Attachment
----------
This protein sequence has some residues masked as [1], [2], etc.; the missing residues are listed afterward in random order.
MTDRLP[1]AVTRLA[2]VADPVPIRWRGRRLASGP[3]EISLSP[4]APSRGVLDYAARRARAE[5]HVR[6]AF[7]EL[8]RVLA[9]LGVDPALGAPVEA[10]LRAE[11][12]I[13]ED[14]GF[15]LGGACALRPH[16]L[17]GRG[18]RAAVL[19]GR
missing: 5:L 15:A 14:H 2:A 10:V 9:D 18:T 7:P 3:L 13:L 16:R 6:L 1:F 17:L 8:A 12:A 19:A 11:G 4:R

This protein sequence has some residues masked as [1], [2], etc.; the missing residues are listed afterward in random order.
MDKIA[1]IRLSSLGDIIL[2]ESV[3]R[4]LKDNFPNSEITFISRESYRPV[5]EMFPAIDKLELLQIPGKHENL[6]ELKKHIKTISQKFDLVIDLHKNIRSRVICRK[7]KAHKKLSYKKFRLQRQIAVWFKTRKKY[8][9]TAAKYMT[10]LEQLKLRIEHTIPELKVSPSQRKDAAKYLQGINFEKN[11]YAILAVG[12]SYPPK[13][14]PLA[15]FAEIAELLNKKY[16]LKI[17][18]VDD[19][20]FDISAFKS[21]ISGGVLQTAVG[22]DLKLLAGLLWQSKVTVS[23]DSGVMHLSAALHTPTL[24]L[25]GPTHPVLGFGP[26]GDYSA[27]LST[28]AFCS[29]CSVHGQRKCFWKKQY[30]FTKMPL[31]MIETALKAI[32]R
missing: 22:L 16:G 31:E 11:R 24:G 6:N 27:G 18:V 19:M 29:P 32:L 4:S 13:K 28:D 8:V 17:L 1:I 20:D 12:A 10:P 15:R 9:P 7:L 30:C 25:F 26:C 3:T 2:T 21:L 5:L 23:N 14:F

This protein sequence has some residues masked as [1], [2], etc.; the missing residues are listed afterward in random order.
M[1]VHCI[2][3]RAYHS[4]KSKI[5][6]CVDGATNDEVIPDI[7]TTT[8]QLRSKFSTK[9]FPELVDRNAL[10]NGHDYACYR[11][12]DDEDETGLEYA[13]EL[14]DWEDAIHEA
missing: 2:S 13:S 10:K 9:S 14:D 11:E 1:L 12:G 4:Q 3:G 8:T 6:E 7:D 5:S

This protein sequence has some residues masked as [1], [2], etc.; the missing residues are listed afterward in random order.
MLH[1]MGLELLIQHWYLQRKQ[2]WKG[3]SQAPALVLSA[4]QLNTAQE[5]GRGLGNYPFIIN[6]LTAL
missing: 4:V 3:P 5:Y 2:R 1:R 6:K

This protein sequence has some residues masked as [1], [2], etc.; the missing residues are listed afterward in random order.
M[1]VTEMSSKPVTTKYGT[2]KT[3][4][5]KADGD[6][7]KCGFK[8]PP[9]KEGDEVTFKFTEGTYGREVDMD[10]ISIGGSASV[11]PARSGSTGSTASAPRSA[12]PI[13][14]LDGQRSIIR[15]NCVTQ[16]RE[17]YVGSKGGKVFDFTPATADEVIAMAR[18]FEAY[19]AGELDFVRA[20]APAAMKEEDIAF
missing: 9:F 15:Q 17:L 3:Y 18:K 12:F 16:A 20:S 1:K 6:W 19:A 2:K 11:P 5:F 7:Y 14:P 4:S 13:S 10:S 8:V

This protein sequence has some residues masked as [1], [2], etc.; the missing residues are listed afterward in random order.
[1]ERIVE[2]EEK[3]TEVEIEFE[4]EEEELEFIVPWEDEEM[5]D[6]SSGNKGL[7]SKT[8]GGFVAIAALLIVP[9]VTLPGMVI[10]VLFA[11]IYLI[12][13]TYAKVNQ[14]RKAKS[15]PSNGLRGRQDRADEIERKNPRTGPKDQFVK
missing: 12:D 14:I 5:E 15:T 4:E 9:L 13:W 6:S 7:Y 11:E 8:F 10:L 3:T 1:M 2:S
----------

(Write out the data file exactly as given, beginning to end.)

This protein sequence has some residues masked as [1], [2], etc.; the missing residues are listed afterward in random order.
MTDRLP[1]AVTRLA[2]VADPVPIRWRGRRLASGP[3]EISLSP[4]APSRGVLDYAARRARAE[5]HVR[6]AF[7]EL[8]RVLA[9]LGVDPALGAPVEA[10]LRAE[11][12]I[13]ED[14]GF[15]LGGACALRPH[16]L[17]GRG[18]RAAVL[19]GR
missing: 5:L 15:A 14:H 2:A 10:V 9:D 18:T 7:P 3:L 13:L 16:R 6:L 1:F 17:L 8:A 12:A 19:A 11:G 4:R

This protein sequence has some residues masked as [1], [2], etc.; the missing residues are listed afterward in random order.
MDKIA[1]IRLSSLGDIIL[2]ESV[3]R[4]LKDNFPNSEITFISRESYRPV[5]EMFPAIDKLELLQIPGKHENL[6]ELKKHIKTISQKFDLVIDLHKNIRSRVICRK[7]KAHKKLSYKKFRLQRQIAVWFKTRKKY[8][9]TAAKYMT[10]LEQLKLRIEHTIPELKVSPSQRKDAAKYLQGINFEKN[11]YAILAVG[12]SYPPK[13][14]PLA[15]FAEIAELLNKKY[16]LKI[17][18]VDD[19][20]FDISAFKS[21]ISGGVLQTAVG[22]DLKLLAGLLWQSKVTVS[23]DSGVMHLSAALHTPTL[24]L[25]GPTHPVLGFGP[26]GDYSA[27]LST[28]AFCS[29]CSVHGQRKCFWKKQY[30]FTKMPL[31]MIETALKAI[32]R
missing: 22:L 16:G 31:E 11:R 24:G 6:N 27:G 18:V 19:M 29:P 32:L 4:S 13:K 28:D 8:V 17:L 1:I 20:D 12:A 10:P 15:R 9:P 7:L 30:C 25:F 26:C 3:T 2:T 21:L 5:L 23:N 14:F

This protein sequence has some residues masked as [1], [2], etc.; the missing residues are listed afterward in random order.
M[1]VHCI[2][3]RAYHS[4]KSKI[5][6]CVDGATNDEVIPDI[7]TTT[8]QLRSKFSTK[9]FPELVDRNAL[10]NGHDYACYR[11][12]DDEDETGLEYA[13]EL[14]DWEDAIHEA
missing: 2:S 13:S 10:K 9:S 14:D 11:E 1:L 12:G 4:Q 3:G 8:T 6:E 7:D 5:S

This protein sequence has some residues masked as [1], [2], etc.; the missing residues are listed afterward in random order.
MLH[1]MGLELLIQHWYLQRKQ[2]WKG[3]SQAPALVLSA[4]QLNTAQE[5]GRGLGNYPFIIN[6]LTAL
missing: 4:V 3:P 5:Y 2:R 1:R 6:K

This protein sequence has some residues masked as [1], [2], etc.; the missing residues are listed afterward in random order.
M[1]VTEMSSKPVTTKYGT[2]KT[3][4][5]KADGD[6][7]KCGFK[8]PP[9]KEGDEVTFKFTEGTYGREVDMD[10]ISIGGSASV[11]PARSGSTGSTASAPRSA[12]PI[13][14]LDGQRSIIR[15]NCVTQ[16]RE[17]YVGSKGGKVFDFTPATADEVIAMAR[18]FEAY[19]AGELDFVRA[20]APAAMKEEDIAF
missing: 9:F 15:Q 17:L 3:Y 18:K 12:F 16:A 20:S 1:K 6:W 19:A 2:K 11:P 5:F 7:Y 14:P 4:S 13:S 10:S 8:V

This protein sequence has some residues masked as [1], [2], etc.; the missing residues are listed afterward in random order.
[1]ERIVE[2]EEK[3]TEVEIEFE[4]EEEELEFIVPWEDEEM[5]D[6]SSGNKGL[7]SKT[8]GGFVAIAALLIVP[9]VTLPGMVI[10]VLFA[11]IYLI[12][13]TYAKVNQ[14]RKAKS[15]PSNGLRGRQDRADEIERKNPRTGPKDQFVK
missing: 12:D 14:I 5:E 15:T 4:E 9:L 13:W 6:S 7:Y 11:E 8:F 10:L 3:T 1:M 2:S